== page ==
- BTD says that he disagrees with “Lemieux’s acceptance of the division on Dred Scott as being one of originalists and proponents of a “living Constitution.”" To be clear, I’m definitely not claiming this. As Graber says, “the issue in Dred Scott seems to be whether Taney was, as aspirationalists claim, a bad historicist, or, as historicists claim, a bad aspirationalist. In fact, he was at times both and at other times neither.” What we’re arguing is that both the majority and dissenting opinions contained elements of various grand theories, and that plausible claims can be mounted on both sides of the question using any grand theory.
- “I reject the idea that proponents of a Living Constitution are not originalists, in the sense that the idea of a Living Constitution is to promote original Constitutional purpose to current circumstances.” I agree with this, in least in the sense that I don’t see aspirationalism as somehow divorced from the text of the Constitution. But it is analytically distinct from any robust form of originalism in the sense that originalists focus on meanings at the time of ratification while aspirationalist apply broad principles in a forward-looking manner. (It is certainly true that originalists, especially when trying to reconcile their theories with politically popular outcomes, will sometimes define principles at such a high level of abstraction as to completely unmoor them from any concrete historical meanings, and at this point originalism loses any distinct character as a theory, and is just a truism.)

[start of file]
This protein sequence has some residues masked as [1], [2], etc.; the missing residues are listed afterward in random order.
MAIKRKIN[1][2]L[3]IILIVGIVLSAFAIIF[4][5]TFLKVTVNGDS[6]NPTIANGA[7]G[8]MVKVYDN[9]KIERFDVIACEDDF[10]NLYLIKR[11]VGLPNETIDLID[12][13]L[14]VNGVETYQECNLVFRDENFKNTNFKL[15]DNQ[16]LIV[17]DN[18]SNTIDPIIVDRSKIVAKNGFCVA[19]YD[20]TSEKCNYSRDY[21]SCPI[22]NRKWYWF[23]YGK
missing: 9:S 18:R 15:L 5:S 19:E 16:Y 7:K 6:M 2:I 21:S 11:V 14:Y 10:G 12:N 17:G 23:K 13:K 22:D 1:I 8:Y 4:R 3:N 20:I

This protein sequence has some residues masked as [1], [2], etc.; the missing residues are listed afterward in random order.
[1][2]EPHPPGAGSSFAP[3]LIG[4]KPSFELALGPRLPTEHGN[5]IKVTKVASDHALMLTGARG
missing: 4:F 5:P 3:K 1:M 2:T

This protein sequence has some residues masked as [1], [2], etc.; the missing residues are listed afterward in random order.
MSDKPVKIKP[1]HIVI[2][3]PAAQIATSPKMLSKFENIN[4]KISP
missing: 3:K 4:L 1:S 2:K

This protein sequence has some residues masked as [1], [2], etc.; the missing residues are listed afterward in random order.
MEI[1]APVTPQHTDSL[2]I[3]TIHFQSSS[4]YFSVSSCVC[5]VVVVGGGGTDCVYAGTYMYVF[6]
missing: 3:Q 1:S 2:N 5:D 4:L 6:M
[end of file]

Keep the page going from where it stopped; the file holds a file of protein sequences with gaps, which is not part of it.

- At any rate, I’m not trying to sell or discredit any particular grand theory; what I’m saying is that grand theories simply cannot produce determinate outcomes on questions the framers deliberately left ambiguous. The simple fact is that the Constitution is silent on the question of Congress’ ability to regulate slavery in the territories, and this is not an accident but a consequence of the fact that a clear resolution of the question would have likely split the states during the ratification process.